Artist Jessie Buchanan Reflects on her Completed Cross-Canada Journey
October 23, 2017
by Jessie Buchanan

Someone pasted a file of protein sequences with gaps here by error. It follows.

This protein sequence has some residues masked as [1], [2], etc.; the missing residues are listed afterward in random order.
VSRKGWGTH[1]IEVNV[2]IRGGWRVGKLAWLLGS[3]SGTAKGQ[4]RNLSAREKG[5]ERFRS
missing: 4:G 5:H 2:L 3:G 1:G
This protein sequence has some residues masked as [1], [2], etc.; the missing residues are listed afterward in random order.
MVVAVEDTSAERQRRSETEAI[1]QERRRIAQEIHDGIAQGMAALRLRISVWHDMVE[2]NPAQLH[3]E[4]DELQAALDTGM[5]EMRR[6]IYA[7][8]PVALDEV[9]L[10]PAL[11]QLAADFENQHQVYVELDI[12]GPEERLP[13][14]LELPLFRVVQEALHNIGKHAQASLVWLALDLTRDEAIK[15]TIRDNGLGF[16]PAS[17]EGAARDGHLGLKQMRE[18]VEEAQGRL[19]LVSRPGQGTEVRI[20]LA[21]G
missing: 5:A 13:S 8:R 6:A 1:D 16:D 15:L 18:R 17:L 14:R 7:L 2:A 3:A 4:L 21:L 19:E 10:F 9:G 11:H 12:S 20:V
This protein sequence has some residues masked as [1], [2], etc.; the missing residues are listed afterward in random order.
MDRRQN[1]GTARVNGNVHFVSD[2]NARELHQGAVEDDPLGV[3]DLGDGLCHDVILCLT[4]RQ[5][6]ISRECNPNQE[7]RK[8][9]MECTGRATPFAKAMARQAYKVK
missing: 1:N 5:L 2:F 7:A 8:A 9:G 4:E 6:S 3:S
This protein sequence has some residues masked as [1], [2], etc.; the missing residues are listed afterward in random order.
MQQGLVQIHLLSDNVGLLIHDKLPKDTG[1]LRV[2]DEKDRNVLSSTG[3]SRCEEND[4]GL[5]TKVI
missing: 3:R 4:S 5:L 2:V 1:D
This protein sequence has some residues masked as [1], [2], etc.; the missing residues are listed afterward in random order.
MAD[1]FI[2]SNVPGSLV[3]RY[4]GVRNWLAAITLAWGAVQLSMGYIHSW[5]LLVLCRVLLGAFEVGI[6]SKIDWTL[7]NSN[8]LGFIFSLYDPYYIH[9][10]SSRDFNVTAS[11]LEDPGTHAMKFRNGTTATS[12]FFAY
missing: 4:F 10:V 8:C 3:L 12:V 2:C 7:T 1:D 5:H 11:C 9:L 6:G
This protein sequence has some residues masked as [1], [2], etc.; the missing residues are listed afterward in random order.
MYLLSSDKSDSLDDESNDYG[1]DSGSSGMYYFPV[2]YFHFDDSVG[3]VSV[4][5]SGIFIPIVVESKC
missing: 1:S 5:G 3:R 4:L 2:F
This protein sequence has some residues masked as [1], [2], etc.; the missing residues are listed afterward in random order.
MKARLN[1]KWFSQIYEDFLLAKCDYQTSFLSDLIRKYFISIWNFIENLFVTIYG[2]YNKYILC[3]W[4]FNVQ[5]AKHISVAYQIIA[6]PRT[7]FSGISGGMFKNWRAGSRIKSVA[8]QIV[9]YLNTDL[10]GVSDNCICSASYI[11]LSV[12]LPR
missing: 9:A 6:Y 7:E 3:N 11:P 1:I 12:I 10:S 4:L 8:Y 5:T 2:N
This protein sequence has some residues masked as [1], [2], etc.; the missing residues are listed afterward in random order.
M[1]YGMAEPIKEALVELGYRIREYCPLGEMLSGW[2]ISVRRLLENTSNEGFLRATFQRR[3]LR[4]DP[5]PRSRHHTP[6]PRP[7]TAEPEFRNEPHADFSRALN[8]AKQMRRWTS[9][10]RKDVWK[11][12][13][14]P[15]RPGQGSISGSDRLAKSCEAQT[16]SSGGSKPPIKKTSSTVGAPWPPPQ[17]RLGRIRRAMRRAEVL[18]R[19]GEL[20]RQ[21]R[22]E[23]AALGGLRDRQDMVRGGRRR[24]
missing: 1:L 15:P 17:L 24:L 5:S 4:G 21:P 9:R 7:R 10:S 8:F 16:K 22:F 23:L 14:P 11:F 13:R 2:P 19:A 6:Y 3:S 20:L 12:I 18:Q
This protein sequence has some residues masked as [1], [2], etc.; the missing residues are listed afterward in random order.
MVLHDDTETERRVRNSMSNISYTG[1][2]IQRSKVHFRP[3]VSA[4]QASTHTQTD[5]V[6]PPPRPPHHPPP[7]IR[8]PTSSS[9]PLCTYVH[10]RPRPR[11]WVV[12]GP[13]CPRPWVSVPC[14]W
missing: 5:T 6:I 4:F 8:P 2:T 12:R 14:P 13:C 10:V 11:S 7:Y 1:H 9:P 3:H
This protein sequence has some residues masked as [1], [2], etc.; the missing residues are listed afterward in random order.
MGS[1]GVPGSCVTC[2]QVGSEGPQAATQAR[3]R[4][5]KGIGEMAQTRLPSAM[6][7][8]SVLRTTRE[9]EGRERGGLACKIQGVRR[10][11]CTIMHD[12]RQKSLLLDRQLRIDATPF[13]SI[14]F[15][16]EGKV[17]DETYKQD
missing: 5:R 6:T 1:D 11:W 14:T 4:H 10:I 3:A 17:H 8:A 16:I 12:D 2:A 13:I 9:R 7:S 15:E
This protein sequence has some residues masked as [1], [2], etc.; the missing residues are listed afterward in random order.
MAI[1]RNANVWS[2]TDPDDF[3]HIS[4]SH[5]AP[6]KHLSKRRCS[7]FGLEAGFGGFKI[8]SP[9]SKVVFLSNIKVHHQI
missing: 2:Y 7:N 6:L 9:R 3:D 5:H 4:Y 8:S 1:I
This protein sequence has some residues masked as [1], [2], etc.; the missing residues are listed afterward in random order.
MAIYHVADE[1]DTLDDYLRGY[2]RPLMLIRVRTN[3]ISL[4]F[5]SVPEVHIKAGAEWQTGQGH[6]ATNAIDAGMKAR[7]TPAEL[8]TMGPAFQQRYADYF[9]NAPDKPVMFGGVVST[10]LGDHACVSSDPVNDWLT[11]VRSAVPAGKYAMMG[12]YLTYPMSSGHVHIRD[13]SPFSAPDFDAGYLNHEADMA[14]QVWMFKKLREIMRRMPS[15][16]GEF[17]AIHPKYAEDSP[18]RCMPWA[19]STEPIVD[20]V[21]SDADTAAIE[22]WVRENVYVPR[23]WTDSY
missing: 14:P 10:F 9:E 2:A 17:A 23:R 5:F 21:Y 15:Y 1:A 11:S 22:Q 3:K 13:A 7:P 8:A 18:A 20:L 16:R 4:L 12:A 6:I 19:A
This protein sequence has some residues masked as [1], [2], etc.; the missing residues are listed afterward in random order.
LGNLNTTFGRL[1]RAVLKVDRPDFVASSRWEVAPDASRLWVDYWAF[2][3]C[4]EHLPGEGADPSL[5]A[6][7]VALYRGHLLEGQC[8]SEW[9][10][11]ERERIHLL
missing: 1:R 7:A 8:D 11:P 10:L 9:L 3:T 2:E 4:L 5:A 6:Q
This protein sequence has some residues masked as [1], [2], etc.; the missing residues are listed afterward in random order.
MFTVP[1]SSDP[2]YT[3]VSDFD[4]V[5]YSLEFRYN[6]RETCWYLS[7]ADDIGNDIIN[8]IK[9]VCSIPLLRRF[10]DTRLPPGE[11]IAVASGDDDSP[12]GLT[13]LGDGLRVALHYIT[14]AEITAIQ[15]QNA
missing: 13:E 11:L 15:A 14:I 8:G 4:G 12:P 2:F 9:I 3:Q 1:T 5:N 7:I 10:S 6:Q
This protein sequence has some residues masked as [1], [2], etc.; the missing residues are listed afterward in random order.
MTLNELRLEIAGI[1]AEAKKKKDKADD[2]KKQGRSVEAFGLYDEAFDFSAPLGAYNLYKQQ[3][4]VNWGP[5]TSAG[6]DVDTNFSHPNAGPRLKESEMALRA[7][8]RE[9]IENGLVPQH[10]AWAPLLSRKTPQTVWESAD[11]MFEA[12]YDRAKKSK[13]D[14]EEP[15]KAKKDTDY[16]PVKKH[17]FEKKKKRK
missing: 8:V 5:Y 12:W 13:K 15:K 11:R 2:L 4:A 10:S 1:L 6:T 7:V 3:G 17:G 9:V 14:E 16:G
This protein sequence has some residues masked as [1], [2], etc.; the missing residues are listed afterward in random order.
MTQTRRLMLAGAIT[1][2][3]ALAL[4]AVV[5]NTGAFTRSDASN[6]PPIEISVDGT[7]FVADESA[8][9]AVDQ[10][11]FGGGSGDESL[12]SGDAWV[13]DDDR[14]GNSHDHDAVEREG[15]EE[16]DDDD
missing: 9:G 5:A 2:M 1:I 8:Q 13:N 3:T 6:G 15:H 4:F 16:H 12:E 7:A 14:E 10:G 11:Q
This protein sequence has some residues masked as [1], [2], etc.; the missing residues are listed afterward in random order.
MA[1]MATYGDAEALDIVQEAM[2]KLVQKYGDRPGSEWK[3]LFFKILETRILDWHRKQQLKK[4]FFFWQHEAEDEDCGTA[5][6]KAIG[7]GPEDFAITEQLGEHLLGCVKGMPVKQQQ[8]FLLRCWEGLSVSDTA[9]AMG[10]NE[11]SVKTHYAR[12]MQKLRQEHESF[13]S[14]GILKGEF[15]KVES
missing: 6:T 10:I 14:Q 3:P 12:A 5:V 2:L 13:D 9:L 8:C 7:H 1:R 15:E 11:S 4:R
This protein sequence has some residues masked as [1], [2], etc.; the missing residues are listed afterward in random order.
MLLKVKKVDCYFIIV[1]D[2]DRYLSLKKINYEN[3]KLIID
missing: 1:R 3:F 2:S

For me, ART EXPRESS’D was connected to the changing landscape of Canada. As a First Nations artist and art therapist, I viewed this project as important because I believe in the power that art has to transcend and unite cultures. Specifically, art creation has been used not only to heal, but has also proved to lend visibility to individual and collective voices. All of the communities I visited were northern Canadian communities, and with our country being the size it is, I think this project is a way for these communities to be heard and represented in the south. So in a way, I view ART EXPRESS’D (and my container exhibit, entitled Voices of the Landscape), as a way to bridge the distance between communities and have new conversations. What I learned from this experience is that no matter where you go in Canada, there are always people who are willing to help. When faced with challenges, I felt very supported by the participants and locals at each stop. I was offered volunteers, help with organizing participants, and even invited over for dinner!